Where an earth did you find this instrument?
This exceedingly rare instrument was purchased in a severely distressed condition from a perpetual traveller during November 1995.
Just how badly distressed was it?
Even though the instrument was cocooned in an excessively heavy, wooden, "coffin-type" travel case - the instrument was literally falling to pieces when one lifted it up by hand.
Tell me more?
The instrument was still in its original three string form with wooden barrels that still had thick gut strings wrapped around them. In brief the damage consisted of;
- Open cracks that had never before seen glue.
- Heavily corroded screws and nails aplenty that held the table and back down to the ribs and blocks.
- Some worm damage to the back.
- White emulsion paint damage to the treble-side lower table and centre rib.
- A heavily mutilated scroll and peg box covered in a thick red paint.
It must have been lying around for years?
Yes - we estimate that it must have been lying around neglected and unplayed for between 60 to 100 years - quite possibly more.
What were your main thoughts at the time?
The instrument amounted to little more than a couple of boxes of kindling wood – so the biggest concern - besides the fairly substantial asking price - was whether the instrument was salvageable.
A total rebuild type of project then?
Yes - it was definitely a long term - colossal challenge type project. Not only would a reconstruction project - "A total rebuild." - of such immense proportions involve many, many long hours of dedicated restoration work, but in-depth thought, analysis and careful consideration with regard the optimum approach would be necessary throughout proceedings.
When did you start the project?
The project finally got underway in mid June 1999. Over the next nine and a half months in excess of 800 hours of almost undivided attention was committed to this one instrument.
That must have set you back a few bob then?
Yes in total the bill came to 24K (1K = One thousand GB pounds) - a UK, if not a world record price for a bass restoration.
What was done to the instrument?
Every repair technique known plus many more were utilised to return this long lost treasure back to its former glory.
Why didn't you keep it as a three string?
The overall condition of the instrument wasn't quite museum quality – so by converting – it would appeal to a much wider market.
The work went well then?
Yes - the most pleasing aspect about good restoration work - is that it is difficult to see exactly what has been done. If a restorer has accomplished his job well - comments such as "What have you done to it" or "Gosh, it's in absolutely fabulous condition" - are really satisfying to hear.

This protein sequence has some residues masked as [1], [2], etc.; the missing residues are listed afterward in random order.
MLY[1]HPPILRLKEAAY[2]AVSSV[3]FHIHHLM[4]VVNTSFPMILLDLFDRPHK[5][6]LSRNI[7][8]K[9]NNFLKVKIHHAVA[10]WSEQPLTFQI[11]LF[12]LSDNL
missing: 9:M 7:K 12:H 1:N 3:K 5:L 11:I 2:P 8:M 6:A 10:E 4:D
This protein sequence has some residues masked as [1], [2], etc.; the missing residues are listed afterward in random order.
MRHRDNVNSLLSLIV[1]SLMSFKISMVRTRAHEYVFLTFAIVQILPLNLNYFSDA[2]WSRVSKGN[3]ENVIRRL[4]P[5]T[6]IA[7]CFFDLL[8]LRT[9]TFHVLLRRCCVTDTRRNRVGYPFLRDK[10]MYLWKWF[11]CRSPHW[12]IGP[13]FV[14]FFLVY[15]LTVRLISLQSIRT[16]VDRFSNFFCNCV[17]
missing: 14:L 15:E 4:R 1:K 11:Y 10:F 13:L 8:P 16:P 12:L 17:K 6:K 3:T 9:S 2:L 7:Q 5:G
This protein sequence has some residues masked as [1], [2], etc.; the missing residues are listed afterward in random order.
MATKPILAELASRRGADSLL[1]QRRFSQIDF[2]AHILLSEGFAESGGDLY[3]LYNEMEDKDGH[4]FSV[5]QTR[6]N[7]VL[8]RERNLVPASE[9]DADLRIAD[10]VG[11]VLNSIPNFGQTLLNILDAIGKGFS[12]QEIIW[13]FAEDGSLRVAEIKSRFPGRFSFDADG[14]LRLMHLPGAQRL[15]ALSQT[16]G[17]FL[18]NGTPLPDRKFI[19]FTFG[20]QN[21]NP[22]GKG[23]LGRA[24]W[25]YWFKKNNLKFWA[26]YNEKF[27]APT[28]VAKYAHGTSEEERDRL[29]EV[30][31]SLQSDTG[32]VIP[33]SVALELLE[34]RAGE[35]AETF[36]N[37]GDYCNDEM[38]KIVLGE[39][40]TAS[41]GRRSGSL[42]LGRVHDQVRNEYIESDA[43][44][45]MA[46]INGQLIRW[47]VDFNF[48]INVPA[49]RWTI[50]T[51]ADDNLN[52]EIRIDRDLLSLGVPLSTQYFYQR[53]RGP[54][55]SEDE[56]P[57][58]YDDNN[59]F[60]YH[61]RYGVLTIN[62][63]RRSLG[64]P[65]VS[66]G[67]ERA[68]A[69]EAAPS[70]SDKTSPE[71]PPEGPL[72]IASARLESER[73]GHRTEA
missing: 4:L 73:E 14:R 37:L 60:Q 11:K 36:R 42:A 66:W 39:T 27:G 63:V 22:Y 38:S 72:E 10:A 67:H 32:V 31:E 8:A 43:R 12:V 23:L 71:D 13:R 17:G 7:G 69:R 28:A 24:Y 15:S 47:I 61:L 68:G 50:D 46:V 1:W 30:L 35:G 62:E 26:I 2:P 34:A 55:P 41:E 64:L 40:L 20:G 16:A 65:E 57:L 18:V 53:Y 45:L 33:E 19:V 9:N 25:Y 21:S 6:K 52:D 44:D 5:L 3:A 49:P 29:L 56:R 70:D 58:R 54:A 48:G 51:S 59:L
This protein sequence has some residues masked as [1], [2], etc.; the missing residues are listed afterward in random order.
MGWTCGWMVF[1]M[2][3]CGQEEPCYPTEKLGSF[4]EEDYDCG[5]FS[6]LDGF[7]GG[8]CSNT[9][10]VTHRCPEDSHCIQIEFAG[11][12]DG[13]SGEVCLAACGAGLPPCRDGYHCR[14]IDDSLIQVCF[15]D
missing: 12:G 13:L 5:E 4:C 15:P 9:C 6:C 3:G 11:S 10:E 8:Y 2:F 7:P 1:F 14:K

Did you get those cogs made?
Yes – the set of cogs were made for the instrument by Peter Barnaby of Louth in Lincolnshire. The "Gull-wing" design was inspired by two Classical 17th century designs that were found in a museum catalogue. Each cog and worm was made entirely by hand and is a work of art in its own right. Collectively they complement the instrument perfectly.
So what did we believe the instrument to be?
The external features of this instrument were to point strongly to the makers Giovanni and Francesco Grancino of Milan and suggest that this was an instrument of well over 300 years in age. Yes - more than three centuries old. Confirmation was to be provided when the table was removed revealing all the original methods of construction. Of most significant value was the fact that the top and bottom blocks, the four corner blocks, the linings, centre brace and bass bar were all completely original.
To find all the original features in an instrument of 300 years of age must be incredible.
Yes – it is highly unusual to find a Classical instrument that hasn't already been changed or messed about. To closely inspect and examine the internal fundamentals of an exceedingly rare Brothers Grancino double bass was indeed a rare opportunity.
Have you documented any of your research?
Yes – we managed to photograph and document both the external and internal features of the instrument. In addition the many exciting and innovative restoration techniques utilised throughout the project have been photographed and documented.
It does look great. What about the sound?
For an instrument that has undergone the equivalent of a heart bypass operation and brain surgery at the same time - the sound is surprisingly mature and rounded. There is a wonderful touch of clarity and brightness to the sound and an absolute evenness over the entire tonal range. Bowing feels incredibly articulate – with every movement producing an instant tonal response.
Do you think I'll fall in love with the instrument?
Yes for sure - it's definitely an instrument to die for. If you are a soloist, principal player in a chamber ensemble, collector or investor - then this instrument has extra-special charm.
I'd love to have a go on it?
No problem. Please contact us for an appointment.
This is an instrument of undoubted visual and tonal distinction, As far as we are aware it is also the only Brother's Grancino instrument in existence.